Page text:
Natural Disasters in Australia
Australia is not frequently affected by natural disasters. Some storms are even welcome by surfers and farmers but some others are very dangerous and had caused death in the past.
The drought is without doubt one of the most complicated problem Australia has. Because the vast areas of deserts, and very low annual precipitation, the country is very dry, except by a stripe of green vegetation nearby the coast. Australia in the distant past, had many parts of its territory submerged in the ocean. The result is that the soil is salty bringing many problems for vegetation and agricultural activities. Water is the key factor in Australia and a possible problem for its growth. Desalinization of water is expensive and in case the population doubles today, it will no water for everybody. It is not a surprise to have water restriction in many Australian cities during long periods without rain. Also, due the low humidity of the air, every summer Australia has to face its worst enemy, fire.
Forests Fires are among the natural disasters that cause big losses both humans and material. These fires can break out by many reasons, but one of the main causes is the dry air that during summer blows from the deserts to the coast. As temperatures in the deserts get close to 50 degrees Celsius, the wind direction changes, bringing very dry and hot air to the coastal vegetation. This vegetation under a very strong sun and with the help of the hot wind, spark a combustion that in one minute can consume a whole block. Cigarettes butts are another factor, as well as agricultural fires that quickly go out of control. During summer months entire regions may be on total fire ban. That means you can't produce any outdoor fire even to cook.
Cyclones in Australia are frequent but fortunately they don't occur to often in very populated areas. Mostly of the areas affected are on the Northern region of Australia and it very rare when they make their way down South. The Northeast and Northwest area of the Gulf of Carpenteria, have very warm sea water temperatures during summer time. All the time these waters rises above 26C. it is like a cyclone to happen, just waiting for the proper wind. Most of the summers in Northern Australia produce easily 28 degrees of sea water temperature. Many cyclones are formed, but not with power enough to cause destruction. Some of them can be merciless, like the one that vanished the city of Darwin on Christmas day of 1974 killing 66 people and flatting out the city. It was a category 5 cyclone with winds above 300 Km per hour. No more deaths were registered due a quick response from authorities that evacuated 30000 people before the event took place. The city was rebuilt by its citizens and government, but still has to be alert every summer. The South of Australia, don't receive cyclones, but once in a while it receives very powerful storms from the Indian Ocean.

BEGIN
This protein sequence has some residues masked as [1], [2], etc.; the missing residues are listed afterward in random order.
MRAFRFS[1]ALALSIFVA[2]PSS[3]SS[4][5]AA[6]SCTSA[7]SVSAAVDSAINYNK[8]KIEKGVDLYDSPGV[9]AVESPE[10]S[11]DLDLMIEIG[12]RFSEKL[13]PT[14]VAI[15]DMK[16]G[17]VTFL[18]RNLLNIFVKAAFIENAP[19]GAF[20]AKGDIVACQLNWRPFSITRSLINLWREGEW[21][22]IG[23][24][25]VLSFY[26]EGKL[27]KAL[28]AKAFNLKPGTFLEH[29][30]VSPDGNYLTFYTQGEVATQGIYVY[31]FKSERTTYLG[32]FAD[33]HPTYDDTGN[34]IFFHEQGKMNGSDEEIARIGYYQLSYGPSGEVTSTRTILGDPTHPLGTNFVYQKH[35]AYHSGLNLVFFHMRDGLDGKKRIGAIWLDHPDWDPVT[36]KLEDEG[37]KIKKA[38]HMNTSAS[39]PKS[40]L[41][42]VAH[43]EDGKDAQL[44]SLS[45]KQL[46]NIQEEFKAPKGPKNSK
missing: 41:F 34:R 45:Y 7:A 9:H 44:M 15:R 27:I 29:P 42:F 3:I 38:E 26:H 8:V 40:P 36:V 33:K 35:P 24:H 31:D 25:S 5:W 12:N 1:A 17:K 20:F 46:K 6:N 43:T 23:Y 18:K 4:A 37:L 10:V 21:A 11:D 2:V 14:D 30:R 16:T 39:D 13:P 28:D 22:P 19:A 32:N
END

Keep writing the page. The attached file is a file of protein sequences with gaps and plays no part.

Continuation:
Active Volcanoes don't exist in Australia, but long before volcanic activities were registered in many parts of the territory. Today, volcanoes are dead or in deep sleep in Australia. The Glass House Mountain, on the Queensland Sunshine Coast are a beautiful remain from this era. Mt. Warning on the North of New South Wales, is another extinct volcano that created a huge crater and a valley, today known as Tweed Valley and the Gold Coast. Australia is out of the ring of fire and tectonic plates movements. That is the why it never suffers from big earthquakes or volcanic eruptions.
Tsunamis, Floods, Tornados, Hail storms etc. Australia don't have big earthquakes as said before, but sometimes some deep terrain accommodation can eventually happens provoking non-destructive quakes. But a couple of Thousand of Kilometers outside the continent, the Pacific plate and the ring of fire are very active. This can cause volcanic eruptions and seaquakes big enough to produce big Tsunamis. There are no records a big one hitting the East Coast of Australia but it is possible, and after the Dec 2004 tsunami in Indonesia, Australia is putting in place a alarm system to protect residents of coastal areas. Floods are rare but they occur sometimes in many cities, and up North Queensland, during the Monsoons or cyclones. In December of 1999 a hail storm in Brisbane turned many cars in a lunar landscape after a storm that produced Tennis size balls of ice. Almost half of the outdoor parked cars, had damages. Tornados are very rare, and when they happen are of small size. The Bass Strait between Tasmania and the Continent can have big ones during summer time. Thunderstorms are very frequent especially during months of summer.
If you are in this area and need to contact the emergency services you can call 000 or 112(cell)